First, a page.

The Plight of Black Urban Neighborhoods

Assistant Professor Todd Michney explores this story in Surrogate Suburbs, his new book on the history of Cleveland's black middle class.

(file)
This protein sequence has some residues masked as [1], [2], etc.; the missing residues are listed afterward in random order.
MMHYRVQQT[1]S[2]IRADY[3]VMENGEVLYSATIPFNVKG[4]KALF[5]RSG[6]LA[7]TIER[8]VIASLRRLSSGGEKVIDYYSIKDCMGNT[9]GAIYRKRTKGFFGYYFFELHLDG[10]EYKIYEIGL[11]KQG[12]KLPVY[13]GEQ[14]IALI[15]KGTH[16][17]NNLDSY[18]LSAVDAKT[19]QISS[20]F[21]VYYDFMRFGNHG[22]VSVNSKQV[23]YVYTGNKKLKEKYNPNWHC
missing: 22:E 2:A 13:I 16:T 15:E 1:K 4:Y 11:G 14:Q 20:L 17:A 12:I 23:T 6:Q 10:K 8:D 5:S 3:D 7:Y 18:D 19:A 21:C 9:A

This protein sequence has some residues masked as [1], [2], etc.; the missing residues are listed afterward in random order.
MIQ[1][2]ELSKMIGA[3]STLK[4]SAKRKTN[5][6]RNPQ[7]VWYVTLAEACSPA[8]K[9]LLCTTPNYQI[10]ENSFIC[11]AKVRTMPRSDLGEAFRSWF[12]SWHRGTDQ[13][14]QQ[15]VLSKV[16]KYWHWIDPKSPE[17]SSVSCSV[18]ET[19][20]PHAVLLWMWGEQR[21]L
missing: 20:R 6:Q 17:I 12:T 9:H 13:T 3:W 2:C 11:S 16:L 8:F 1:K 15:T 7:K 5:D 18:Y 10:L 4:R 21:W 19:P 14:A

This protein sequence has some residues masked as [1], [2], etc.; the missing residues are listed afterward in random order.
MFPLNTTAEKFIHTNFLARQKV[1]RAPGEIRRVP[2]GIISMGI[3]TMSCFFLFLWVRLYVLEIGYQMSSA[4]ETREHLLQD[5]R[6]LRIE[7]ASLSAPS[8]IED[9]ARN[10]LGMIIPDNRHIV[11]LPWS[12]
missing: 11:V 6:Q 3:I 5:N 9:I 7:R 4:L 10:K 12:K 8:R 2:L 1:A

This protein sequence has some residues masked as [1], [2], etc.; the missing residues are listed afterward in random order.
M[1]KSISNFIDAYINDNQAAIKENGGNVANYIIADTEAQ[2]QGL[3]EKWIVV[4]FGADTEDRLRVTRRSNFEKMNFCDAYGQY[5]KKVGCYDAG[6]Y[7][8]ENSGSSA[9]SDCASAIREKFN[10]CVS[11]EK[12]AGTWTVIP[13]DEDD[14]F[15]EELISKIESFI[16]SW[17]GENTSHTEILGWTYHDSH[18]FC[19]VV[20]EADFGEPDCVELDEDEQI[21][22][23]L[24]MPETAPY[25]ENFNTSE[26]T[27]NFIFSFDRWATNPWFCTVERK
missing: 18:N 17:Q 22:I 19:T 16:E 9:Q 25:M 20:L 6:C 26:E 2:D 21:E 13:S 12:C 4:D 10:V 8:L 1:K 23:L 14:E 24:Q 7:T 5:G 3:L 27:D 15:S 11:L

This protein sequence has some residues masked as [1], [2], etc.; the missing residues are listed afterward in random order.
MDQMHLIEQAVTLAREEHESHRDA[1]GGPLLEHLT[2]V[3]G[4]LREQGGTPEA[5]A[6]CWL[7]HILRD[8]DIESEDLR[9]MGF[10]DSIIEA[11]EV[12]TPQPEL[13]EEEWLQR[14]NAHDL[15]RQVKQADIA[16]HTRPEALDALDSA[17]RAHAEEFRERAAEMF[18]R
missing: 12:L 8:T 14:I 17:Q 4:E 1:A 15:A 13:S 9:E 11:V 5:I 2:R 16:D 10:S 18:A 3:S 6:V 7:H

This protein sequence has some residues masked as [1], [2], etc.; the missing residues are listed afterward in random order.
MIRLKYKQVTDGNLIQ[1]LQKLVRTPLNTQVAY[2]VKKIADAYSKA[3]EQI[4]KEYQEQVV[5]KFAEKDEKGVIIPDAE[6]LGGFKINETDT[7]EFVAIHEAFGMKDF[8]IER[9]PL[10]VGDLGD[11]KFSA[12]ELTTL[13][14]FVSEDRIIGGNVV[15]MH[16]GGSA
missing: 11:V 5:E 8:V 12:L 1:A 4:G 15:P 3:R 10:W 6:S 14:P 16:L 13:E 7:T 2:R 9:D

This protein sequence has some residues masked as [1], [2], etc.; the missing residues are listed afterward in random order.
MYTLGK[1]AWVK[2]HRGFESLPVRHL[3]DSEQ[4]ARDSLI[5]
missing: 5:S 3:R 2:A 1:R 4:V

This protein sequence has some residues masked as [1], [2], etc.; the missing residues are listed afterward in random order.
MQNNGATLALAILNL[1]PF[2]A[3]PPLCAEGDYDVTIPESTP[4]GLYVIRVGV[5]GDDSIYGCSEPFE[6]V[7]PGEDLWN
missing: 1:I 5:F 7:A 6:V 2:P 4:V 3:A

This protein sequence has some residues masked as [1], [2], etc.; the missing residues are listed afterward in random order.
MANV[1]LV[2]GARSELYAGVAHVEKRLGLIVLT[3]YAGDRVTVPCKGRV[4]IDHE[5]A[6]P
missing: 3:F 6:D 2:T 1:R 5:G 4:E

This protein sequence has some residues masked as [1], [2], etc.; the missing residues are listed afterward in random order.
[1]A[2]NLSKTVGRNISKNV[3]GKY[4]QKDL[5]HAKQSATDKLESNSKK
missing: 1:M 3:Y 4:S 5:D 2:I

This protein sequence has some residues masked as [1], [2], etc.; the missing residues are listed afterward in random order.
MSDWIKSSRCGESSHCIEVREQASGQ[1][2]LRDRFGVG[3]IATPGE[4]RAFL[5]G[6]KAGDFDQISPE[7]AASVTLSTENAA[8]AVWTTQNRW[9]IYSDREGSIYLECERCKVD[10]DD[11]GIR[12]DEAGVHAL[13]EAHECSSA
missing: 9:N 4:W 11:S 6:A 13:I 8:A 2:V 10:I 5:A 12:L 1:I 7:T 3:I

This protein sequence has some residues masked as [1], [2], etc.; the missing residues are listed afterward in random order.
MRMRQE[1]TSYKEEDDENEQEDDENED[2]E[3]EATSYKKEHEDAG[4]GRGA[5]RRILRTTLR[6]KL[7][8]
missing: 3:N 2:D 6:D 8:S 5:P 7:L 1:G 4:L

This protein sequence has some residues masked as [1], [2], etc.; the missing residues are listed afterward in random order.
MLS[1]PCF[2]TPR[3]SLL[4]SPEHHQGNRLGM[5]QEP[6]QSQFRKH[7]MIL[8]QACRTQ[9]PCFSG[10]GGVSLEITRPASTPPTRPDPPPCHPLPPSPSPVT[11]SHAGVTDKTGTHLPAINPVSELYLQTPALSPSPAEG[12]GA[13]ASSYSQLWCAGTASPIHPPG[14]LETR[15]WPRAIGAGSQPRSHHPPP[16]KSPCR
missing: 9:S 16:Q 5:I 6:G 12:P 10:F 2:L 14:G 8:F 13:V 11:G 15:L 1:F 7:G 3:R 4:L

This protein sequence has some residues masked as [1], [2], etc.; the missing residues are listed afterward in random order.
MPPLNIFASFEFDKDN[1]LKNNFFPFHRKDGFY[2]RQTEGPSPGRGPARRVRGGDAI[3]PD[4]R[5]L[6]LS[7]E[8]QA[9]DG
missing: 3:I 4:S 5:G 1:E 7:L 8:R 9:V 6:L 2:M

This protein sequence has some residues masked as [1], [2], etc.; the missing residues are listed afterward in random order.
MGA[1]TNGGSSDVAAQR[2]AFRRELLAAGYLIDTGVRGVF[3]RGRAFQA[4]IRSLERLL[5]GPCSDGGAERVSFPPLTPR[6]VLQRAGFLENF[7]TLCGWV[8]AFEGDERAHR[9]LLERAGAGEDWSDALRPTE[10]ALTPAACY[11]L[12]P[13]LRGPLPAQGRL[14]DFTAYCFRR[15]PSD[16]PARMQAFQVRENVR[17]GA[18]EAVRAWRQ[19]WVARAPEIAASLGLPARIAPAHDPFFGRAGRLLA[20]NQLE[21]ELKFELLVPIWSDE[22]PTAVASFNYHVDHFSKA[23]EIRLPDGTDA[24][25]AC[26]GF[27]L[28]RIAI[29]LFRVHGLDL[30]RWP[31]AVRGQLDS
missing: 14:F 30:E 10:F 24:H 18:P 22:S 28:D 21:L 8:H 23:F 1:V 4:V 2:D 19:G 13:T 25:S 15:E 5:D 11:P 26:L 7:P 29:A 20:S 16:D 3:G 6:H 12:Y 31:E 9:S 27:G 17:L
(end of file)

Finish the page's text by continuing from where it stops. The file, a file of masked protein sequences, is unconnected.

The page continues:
Cleveland was the country’s fifth-largest city in 1920, and Michney looks at how African American post office workers, truck drivers, tradesmen, and schoolteachers successfully bought land, got mortgage financing, and built homes in several pockets of settlement at the urban periphery.  In asserting their right to these outer-city spaces, African Americans appealed to city officials, allied with politically progressive whites, and relied upon both black and white developers and real estate agents to expand these "surrogate suburbs" and maintain their livability until the bona fide suburbs became more accessible after 1964.